Due to a fairly high rate of innovation and to more stringent regulatory requirements (capital adequacy ratio, etc.), it is becoming more and more difficult to clearly differentiate some debt instruments from capital stock instruments.

In order to give or restate a few guidelines, the French Institute of Chartered Accountants has recently published a position paper. Some efforts have also been made in this area at an international level (cf. Draft E 48 from IASC).

Capital stock is defined as follows: a financial instrument is considered as capital stock when the provisions of the contract and the business analysis of the issue combine the following features:

(1) the instrument is not reimbursable, redemption is under the exclusive control of the issuer or redemption is completed through the issuance or attribution of another capital stock instrument


(2) no rewards are due and then considered as liabilities in the case of absence of profits.

This definition supports a substance over form analysis, which is different from the definition which results from the French rules. When feature (2) is not fulfilled, instruments belong to the section "other capital stock", which is not the same as capital stock.

(1) Therefore, for example an instrument should not be classified as capital stock when the issuer does not have true control over redemption or when there is in fact redemption from a business point of view, even if the instrument legally has all the characteristics of a capital stock instrument.

True control over redemption means that the issuer can choose the redemption date if any himself. Any trigger event or any underlying constraint, such as progressive interest which would lead the issuer to reimburse instruments at a cost becoming much higher than the market rate, would contribute to a lack of control. Consequently features such as no maturity date and redemption on the issuer's decision are not sufficient on their own.

Redemption from a business point of view: a financial instrument would not be classified as capital stock when redemption is made on the basis of out-of-market interest rates and then instalments. Perpetuals with out-of-market interest rates would not be suitable.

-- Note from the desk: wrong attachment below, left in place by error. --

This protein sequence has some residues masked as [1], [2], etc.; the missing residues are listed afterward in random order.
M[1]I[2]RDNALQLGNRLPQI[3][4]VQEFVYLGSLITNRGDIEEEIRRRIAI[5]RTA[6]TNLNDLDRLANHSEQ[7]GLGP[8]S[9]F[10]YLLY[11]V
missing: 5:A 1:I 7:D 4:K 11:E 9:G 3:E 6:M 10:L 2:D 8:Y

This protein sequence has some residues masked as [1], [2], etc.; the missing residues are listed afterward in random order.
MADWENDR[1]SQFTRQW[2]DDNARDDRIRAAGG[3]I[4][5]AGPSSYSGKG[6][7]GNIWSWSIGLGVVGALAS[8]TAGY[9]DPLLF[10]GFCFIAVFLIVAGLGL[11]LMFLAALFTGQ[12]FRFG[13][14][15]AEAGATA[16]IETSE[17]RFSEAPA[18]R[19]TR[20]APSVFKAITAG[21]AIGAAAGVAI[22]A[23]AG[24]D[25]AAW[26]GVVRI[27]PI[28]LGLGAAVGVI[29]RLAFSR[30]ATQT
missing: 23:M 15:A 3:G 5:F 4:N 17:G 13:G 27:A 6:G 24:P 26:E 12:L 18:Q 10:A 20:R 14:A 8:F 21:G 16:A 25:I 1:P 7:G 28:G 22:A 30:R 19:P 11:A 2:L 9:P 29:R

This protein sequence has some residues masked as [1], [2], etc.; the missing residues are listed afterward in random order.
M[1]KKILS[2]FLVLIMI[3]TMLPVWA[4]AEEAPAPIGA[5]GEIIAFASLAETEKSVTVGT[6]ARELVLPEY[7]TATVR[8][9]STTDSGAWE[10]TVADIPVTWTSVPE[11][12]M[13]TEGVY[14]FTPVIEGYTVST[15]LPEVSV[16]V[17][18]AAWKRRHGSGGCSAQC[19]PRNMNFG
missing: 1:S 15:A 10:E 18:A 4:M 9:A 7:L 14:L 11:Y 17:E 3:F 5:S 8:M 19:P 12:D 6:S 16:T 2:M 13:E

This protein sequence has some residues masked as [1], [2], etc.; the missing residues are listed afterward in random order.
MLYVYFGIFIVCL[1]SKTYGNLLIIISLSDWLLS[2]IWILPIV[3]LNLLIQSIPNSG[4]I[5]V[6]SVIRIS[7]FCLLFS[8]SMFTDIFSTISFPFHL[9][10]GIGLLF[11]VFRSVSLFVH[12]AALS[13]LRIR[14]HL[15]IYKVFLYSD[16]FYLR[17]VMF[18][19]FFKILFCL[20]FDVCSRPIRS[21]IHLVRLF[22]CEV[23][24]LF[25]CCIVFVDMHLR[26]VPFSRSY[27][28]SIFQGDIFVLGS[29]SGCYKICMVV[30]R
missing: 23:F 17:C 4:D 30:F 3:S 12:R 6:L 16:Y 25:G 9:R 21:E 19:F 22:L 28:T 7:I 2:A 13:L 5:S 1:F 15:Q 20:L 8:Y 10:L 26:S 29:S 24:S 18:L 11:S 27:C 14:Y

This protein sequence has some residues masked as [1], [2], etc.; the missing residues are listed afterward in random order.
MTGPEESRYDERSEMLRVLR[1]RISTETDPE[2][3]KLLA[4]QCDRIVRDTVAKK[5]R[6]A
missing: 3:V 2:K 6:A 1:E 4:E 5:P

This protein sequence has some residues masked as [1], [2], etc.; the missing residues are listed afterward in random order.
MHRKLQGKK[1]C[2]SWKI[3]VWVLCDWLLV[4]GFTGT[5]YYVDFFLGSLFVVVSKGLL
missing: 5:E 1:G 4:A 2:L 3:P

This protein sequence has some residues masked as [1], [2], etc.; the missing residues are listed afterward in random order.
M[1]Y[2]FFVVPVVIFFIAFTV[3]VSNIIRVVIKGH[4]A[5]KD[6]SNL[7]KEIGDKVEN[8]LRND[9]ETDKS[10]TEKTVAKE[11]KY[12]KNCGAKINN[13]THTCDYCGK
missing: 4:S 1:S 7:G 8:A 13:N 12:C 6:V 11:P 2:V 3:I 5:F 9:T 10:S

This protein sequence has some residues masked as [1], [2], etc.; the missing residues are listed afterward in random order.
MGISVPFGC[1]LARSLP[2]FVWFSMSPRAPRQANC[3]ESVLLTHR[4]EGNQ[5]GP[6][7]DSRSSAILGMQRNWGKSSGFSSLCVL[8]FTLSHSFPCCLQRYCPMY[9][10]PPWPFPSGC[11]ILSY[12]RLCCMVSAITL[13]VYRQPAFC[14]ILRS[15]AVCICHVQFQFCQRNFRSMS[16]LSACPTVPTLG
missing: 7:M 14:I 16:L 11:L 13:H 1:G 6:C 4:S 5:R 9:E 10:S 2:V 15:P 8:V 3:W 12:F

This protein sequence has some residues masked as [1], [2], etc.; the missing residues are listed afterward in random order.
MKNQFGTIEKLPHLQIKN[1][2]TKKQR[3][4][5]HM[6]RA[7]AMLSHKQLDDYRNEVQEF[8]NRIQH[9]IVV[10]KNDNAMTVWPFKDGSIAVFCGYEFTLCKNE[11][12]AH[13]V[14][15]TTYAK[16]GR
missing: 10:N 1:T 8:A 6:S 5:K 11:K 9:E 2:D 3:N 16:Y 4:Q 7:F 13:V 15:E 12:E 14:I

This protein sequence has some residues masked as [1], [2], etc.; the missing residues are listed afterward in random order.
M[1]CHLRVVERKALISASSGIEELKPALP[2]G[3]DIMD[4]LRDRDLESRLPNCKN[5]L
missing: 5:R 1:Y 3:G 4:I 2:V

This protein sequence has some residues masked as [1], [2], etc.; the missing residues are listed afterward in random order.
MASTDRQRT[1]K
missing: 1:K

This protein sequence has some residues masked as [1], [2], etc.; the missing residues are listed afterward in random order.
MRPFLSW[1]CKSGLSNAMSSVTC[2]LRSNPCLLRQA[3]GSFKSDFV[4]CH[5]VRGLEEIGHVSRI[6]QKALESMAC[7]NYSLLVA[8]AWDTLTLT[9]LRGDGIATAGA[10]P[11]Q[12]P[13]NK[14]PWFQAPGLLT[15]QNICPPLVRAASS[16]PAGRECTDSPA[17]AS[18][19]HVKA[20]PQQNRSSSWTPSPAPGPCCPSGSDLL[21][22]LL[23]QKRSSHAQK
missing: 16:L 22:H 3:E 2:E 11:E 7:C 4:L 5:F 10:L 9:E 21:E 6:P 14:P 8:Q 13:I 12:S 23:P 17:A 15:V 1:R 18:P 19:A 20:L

Redemption through issuance or attribution of a capital instrument:

This provision slightly enlarges a little bit the opportunities for financial instruments to be classified as capital stock. However, this is only possible if feature (2) is fulfilled.

(2) Capital stock rewards (such as dividends) are paid only when of the issuer's profits allow this. These rewards are not considered as liabilities, as the trigger event for the determination of their amounts and their payment is the profit made by the issuer.

When the determination of these rewards does not depend on the profits of the company, the rewards are considered as liabilities, even if the payment is postponed until the issuer has returned to a profit making situation. In this case, the instrument is not considered as capital stock. If feature (1) is fulfilled, it would be classified as other capital stock. Bonds reimbursable in capital stocks (O.R.A.) would then be considered as "other capital stock", as there is redemption through issuance of new stock but interest is paid regardless of the profits of the issuer.

These concepts result from a position paper of the French Institute for Chartered Accountants. This position paper is not a rule and given the different provisions of the French Code, it could be implemented for consolidated financial statements. Capital stock is defined very restrictively for individual financial statements and capital stock instruments not included in to the list given by the French Code would be classified as "other capital stock" here. However, this position paper gives some very useful conceptual guidelines which should be applied in order to assess the qualification of any financial instrument.

For more information, please contact Olivier DRION on
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